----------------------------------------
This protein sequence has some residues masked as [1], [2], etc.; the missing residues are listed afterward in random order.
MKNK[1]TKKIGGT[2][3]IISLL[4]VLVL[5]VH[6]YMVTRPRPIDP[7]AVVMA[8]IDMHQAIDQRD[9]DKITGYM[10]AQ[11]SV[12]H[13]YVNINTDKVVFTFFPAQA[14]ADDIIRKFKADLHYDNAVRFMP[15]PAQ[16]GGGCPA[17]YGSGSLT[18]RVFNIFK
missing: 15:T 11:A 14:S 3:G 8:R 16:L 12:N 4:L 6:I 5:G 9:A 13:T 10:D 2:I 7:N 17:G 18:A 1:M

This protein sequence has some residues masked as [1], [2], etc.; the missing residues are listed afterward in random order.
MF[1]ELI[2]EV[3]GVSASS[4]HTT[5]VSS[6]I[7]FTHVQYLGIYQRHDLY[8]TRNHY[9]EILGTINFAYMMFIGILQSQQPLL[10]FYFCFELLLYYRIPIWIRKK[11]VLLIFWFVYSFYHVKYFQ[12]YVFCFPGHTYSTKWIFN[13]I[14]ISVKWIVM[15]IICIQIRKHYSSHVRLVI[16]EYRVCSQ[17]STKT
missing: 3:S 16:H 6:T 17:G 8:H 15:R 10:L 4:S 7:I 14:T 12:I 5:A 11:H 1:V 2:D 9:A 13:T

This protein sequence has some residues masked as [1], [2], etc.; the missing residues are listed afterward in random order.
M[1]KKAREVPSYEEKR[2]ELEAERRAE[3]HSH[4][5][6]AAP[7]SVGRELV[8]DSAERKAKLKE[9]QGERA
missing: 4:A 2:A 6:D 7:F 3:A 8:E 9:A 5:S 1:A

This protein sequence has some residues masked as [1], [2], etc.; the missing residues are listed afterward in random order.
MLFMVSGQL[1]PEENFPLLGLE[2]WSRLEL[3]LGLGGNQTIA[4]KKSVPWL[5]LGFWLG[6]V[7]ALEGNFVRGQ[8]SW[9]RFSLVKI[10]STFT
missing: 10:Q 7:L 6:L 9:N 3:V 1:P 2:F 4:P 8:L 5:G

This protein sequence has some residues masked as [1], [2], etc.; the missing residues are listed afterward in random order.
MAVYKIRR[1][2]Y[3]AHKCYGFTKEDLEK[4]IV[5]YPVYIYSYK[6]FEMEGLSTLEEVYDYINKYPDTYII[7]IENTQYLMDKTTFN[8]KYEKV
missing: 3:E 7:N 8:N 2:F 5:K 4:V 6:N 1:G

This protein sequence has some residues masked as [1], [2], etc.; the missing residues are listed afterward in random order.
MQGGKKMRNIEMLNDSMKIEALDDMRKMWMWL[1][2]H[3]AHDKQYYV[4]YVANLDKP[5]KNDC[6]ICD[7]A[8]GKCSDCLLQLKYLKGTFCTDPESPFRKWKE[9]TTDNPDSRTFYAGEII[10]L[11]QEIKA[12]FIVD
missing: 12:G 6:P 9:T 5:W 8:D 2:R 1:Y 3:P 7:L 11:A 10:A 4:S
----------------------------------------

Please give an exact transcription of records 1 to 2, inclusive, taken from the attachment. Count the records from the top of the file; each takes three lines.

This protein sequence has some residues masked as [1], [2], etc.; the missing residues are listed afterward in random order.
MKNK[1]TKKIGGT[2][3]IISLL[4]VLVL[5]VH[6]YMVTRPRPIDP[7]AVVMA[8]IDMHQAIDQRD[9]DKITGYM[10]AQ[11]SV[12]H[13]YVNINTDKVVFTFFPAQA[14]ADDIIRKFKADLHYDNAVRFMP[15]PAQ[16]GGGCPA[17]YGSGSLT[18]RVFNIFK
missing: 15:T 11:A 14:S 3:G 8:R 16:L 12:N 4:L 6:I 5:G 9:A 13:T 10:D 2:I 7:N 17:G 18:A 1:M

This protein sequence has some residues masked as [1], [2], etc.; the missing residues are listed afterward in random order.
MF[1]ELI[2]EV[3]GVSASS[4]HTT[5]VSS[6]I[7]FTHVQYLGIYQRHDLY[8]TRNHY[9]EILGTINFAYMMFIGILQSQQPLL[10]FYFCFELLLYYRIPIWIRKK[11]VLLIFWFVYSFYHVKYFQ[12]YVFCFPGHTYSTKWIFN[13]I[14]ISVKWIVM[15]IICIQIRKHYSSHVRLVI[16]EYRVCSQ[17]STKT
missing: 3:S 16:H 6:T 17:G 8:H 15:R 10:L 4:S 7:I 14:T 12:I 5:A 11:H 1:V 2:D 9:A 13:T